From the Playwright: DeLanna Studi
March 22, 2018
This is a story about a journey.
Perhaps that is a statement of the obvious, since you are here to see a play about “An Artist’s Journey along the Trail of Tears.”
But it is more than that.
It isn’t just my story about my journey. It is a Cherokee story, one that transcends my own personal identity and experiences. It belongs to the Cherokee people, past and present; to the Cherokee Nation in Oklahoma and the Eastern Band of Cherokee in North Carolina; and to the dozens of people across the country who helped me complete this project.
The Cherokee have a word, gadugi, ᎦᏚᎩ, which describes the tradition of coming together as a community to promote, support and celebrate each other. Gadugi is a reflection of the tribal mentality and the awareness of our ancestors that we are stronger together. By helping one another, we help the collective.
While the word is often connected to communal work (such as barn raising), it also has a more spiritual meaning. Benny Smith, a Cherokee elder from Oklahoma, once said that gadugi ensures that “no one is left alone to climb out of a life endeavor.”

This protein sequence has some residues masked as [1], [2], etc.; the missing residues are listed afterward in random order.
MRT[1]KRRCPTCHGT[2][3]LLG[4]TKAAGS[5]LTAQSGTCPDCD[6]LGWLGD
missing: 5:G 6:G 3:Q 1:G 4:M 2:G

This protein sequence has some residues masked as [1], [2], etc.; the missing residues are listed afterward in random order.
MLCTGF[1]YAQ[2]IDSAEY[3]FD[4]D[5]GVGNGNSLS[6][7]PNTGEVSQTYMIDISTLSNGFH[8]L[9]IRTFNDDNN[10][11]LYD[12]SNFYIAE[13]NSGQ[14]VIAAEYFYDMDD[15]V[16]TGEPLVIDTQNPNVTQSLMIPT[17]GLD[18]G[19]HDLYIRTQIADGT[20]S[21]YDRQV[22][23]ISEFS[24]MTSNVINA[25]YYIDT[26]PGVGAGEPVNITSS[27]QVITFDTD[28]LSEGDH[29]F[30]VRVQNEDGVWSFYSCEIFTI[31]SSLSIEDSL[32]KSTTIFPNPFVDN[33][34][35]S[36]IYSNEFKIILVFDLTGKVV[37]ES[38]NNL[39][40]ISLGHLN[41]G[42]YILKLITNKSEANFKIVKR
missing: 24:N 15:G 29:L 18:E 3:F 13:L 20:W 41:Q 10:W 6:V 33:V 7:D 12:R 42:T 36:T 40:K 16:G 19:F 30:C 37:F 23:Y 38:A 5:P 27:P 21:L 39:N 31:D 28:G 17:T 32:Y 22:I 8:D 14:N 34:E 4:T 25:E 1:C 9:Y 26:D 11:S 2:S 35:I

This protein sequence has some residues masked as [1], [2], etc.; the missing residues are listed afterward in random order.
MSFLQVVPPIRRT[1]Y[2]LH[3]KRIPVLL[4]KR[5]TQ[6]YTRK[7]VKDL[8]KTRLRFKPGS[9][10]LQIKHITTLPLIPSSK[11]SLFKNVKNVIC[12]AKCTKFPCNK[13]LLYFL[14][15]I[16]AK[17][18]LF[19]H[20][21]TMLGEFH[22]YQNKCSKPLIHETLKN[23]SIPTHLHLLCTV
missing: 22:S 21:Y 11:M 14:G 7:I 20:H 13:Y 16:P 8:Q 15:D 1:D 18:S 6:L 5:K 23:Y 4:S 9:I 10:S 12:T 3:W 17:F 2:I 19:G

The thought of standing alone on stage, performing a piece that has consumed so much of my heart and soul (not to mention my days and nights) for the past three years is my current “life endeavor,” and if I am being completely honest, it is a bit intimidating.
What calms me is my knowledge that I am not really alone. I am joined by all the wonderful, beautiful, complicated characters who I will tell you about over the next two hours.
I am joined in spirit by my ancestors, particularly my grannies, who have spoken to me so clearly throughout my life.
And I am joined by you, the audience.
This play is a testament to the spirit of gadugi. My dream of traveling the Trail of Tears with my father was a “life endeavor” of monumental proportions, and so many generous people helped along the way to make it possible. In particular, I could not have done this project without the support and love of my incredible family, director Corey Madden, and the staff at the Kenan Institute for the Arts.
To all of them, and to all of you, I say WaDo, ᏩᏙ, thank you, for coming along with me on this journey.